Two days before a Jan. 31 deadline to reach a deal, the attorney for The Sculpture Foundation, owner of Unconditional Surrender, submitted an offer to the city.
The Sculpture Foundation would set aside $400,000 of the $500,000 to protect the city against any copyright-infringement lawsuit.
A World War II veteran wants to buy the sculpture, which is similar to the famous Life magazine photo of a sailor kissing a nurse on V-J Day, and donate it to the city.
City commissioners, who say they fear a possible copyright-infringement lawsuit from Time-Life, insisted The Sculpture Foundation license Unconditional Surrender.
But sculptor Seward Johnson refused, because he said it was not a copy of the Life magazine photo.
Early last month, the commission issued a final deadline, saying if an agreement is not reached by Jan. 31, Unconditional Surrender would be removed from the bayfront in May.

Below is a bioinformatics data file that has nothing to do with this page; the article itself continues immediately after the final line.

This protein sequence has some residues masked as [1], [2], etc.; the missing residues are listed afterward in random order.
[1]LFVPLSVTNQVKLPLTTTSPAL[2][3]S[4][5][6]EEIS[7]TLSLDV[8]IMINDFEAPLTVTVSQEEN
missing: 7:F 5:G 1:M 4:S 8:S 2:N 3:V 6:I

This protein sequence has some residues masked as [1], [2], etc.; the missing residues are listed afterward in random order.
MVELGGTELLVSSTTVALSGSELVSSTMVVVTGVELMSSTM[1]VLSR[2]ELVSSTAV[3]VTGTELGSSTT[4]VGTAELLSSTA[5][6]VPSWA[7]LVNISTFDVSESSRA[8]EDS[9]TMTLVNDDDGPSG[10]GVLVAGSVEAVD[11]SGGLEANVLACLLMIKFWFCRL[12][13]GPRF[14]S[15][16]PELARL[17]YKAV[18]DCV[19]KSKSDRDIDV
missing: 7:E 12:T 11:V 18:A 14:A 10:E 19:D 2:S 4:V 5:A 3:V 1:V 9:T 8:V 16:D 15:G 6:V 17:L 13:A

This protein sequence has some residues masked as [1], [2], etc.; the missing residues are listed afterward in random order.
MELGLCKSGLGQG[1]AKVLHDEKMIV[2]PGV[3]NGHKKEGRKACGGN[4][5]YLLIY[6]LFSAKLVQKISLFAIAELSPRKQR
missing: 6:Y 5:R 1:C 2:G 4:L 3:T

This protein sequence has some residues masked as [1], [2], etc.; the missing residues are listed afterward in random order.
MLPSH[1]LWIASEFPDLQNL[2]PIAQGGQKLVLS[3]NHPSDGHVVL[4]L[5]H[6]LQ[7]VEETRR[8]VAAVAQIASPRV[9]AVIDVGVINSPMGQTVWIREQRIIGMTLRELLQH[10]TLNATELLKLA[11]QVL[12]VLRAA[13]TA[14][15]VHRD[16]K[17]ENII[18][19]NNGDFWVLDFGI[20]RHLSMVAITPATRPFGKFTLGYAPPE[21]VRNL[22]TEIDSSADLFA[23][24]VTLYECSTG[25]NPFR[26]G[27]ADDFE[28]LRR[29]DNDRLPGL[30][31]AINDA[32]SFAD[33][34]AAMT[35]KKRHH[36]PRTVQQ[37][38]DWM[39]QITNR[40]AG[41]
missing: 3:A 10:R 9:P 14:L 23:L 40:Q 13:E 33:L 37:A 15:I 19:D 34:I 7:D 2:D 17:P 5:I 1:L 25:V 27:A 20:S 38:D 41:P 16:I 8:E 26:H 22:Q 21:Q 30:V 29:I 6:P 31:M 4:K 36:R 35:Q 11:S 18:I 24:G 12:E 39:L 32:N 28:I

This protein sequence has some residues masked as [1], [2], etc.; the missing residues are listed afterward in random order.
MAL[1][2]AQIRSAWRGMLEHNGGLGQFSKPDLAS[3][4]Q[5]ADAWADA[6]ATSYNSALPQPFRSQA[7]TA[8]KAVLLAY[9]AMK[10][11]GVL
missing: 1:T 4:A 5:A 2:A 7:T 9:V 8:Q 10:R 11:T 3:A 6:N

There have been at least five other sculptures around the country similar to Unconditional Surrender, including one directly across from Time’s New York headquarters, and the company has not sued.
For that reason, The Sculpture Foundation believes a lawsuit is unlikely, but it said even if a copyright claim was filed, it would likely be between $5,000 and $30,000.
The Foundation has offered to set aside the $400,000 until the statute of limitations on copyrights expires.
Commissioners may decide at today’s City Commission meeting whether to accept that offer.
Contact Robin Roy at email@example.com.
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